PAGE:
A draft renewal permit should be issued to Alcoa sometime before the end of the year. In the interim, the company is utilizing its old permit.

Under the current permit, Alcoa is allowed to discharge contaminated water directly into Badin Lake and Little Mountain Creek through 11 release points, including Outfalls 005, 012 and 013.

“That water is coming from the land that is storing those thousands of tons of spent pot liners that Alcoa used in its processes over several decades,” said Jasmine Washington, attorney with the Southern Environmental Law Center, which represents a group of concerned citizens in West Badin.

With all of the contaminated water that gets discharged, Alcoa has been required to monitor for five pollutants and it has to set discharge limits for just two: cyanide and fluoride. As part of the monitoring process, Alcoa is required to take a sample from its outfall and self-report it to DEQ.

“For three of those pollutants, there is no maximum or no limit on how much of that pollutant they are allowed to release,” Washington said. “All they have to do is tell DEQ that they are releasing it.”

Even though high levels of cyanide and fluoride have routinely been detected in stormwater flowing from Alcoa through discharge points, especially Outfall 005, Alcoa just needs to report to DEQ an average of samples are below discharge point.

So if one sample that is taken exceeds the amount of cyanide or fluoride that can be allowed, Alcoa can perform another sample and average the two together to fall back into compliance.

People can be exposed to cyanide by “breathing it, absorbing it through their skin, or eating foods that contain it,” according to the Centers for Disease Control and Prevention. Small amounts of cyanide can cause dizziness, headache, nausea, vomiting and rapid breathing, while large amounts could cause respiratory failure leading to death. Exposure to high levels of fluoride could potentially result in tooth decay.

Alcoa has had 16 violations for exceeding the fluoride limits and five violations for exceeding the cyanide limits since August 2019, Washington told the audience. From 2019-2021, the company paid penalties of about $8,000.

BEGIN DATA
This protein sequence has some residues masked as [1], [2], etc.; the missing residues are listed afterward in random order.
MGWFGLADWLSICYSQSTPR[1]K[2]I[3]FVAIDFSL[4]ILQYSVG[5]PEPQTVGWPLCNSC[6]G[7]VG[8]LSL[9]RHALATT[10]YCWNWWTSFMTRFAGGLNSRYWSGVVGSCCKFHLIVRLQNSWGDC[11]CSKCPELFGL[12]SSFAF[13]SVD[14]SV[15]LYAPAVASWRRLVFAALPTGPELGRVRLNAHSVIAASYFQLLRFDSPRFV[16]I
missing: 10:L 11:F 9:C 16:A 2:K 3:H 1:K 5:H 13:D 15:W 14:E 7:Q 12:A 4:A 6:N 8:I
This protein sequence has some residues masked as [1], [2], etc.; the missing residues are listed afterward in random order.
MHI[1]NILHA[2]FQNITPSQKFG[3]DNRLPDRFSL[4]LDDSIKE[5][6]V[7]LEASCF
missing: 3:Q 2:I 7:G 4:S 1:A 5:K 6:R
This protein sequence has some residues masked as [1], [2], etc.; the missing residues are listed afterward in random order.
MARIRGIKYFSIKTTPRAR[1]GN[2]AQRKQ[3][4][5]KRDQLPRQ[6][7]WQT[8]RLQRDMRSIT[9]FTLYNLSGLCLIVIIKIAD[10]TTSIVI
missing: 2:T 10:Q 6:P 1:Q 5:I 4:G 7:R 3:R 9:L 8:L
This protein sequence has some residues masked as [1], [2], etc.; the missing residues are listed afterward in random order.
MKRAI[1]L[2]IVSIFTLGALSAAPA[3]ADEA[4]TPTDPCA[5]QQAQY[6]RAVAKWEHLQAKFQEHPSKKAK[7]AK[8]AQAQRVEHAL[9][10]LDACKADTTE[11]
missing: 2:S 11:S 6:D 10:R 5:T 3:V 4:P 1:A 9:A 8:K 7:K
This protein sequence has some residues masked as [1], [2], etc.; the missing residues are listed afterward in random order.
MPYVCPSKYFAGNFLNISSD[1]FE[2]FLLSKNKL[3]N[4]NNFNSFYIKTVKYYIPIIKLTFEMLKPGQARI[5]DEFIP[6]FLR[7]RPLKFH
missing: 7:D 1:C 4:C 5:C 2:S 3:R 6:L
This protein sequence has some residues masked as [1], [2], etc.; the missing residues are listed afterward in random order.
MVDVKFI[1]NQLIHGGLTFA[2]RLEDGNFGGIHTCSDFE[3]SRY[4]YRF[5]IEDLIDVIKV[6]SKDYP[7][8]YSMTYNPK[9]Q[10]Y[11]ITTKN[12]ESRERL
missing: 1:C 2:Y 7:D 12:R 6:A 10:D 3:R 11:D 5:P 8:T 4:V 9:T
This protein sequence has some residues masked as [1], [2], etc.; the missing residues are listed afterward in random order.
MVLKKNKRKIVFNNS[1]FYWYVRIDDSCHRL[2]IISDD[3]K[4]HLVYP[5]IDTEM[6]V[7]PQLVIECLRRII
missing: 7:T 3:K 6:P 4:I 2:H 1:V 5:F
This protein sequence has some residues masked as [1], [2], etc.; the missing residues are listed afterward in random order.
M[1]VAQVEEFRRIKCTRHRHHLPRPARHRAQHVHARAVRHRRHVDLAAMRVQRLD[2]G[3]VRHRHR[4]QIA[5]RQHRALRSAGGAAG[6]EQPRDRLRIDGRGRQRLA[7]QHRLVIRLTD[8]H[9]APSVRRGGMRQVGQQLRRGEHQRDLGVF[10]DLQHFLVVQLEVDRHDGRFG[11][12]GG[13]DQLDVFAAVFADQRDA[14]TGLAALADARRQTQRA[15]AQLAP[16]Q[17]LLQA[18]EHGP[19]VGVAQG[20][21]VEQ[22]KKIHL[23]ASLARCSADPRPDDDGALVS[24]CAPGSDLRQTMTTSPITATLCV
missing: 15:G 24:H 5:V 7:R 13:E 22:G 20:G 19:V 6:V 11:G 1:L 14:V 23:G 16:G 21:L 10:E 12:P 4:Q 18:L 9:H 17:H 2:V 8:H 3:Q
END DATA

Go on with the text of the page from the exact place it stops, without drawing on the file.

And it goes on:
Recommended changes to the NPDES permit

The groups that spoke during the meeting, including Protect Badin Lake, which was created in 2020 and has more than 200 members on its mailing list, are asking that DEQ issue a more stringent stormwater permit for Alcoa, including requiring Alcoa to excavate the most dangerous of its hazardous waste sites.

Jen Caldwell, founder and co-president of Protect Badin Lake, said her organization wants DEQ to prohibit Alcoa from diverting discharges from Outfall 005 into Little Mountain Creek and to eliminate outfalls 012 and 013 from discharging contacted water into public swimming areas.

“Our concern is that nowhere should any chemicals be going into any recreational bodies of water,” she said.

Aside from getting rid of the discharge points, the groups want the new permit issued to Alcoa to also require the company to:

• Remove its buried hazardous wastes from the site, which would reduce the ongoing discharge of pollutants.

• Sample more frequently for cyanide and fluoride at regular intervals and set effluent limit for aluminum.

•  Monitor for a wider range of contaminants, including polycyclic aromatic hydrocarbons (PAHs), polychlorinated biphenyls (PCBs) and heavy metals, including mercury.

The various groups that spoke also want NC Division of Water Resources, which is under the purview of DEQ, to hold an in-person public hearing on the draft permit once it is issued.

West Badin resident Macy Hinson, who has lived in the town his whole life and worked for Alcoa for more than three decades, summed up everyone’s feelings as he discussed the urgency of Alcoa addressing its problems.

“You need to clean it up,” he said. “Not just scrape over it. You need to clean it up.”

About Chris Miller

Chris Miller has been with the SNAP since January 2019. He is a graduate of NC State and received his Master's in Journalism from the University of Maryland. He previously wrote for the Capital News Service in Annapolis, where many of his stories on immigration and culture were published in national papers via the AP wire.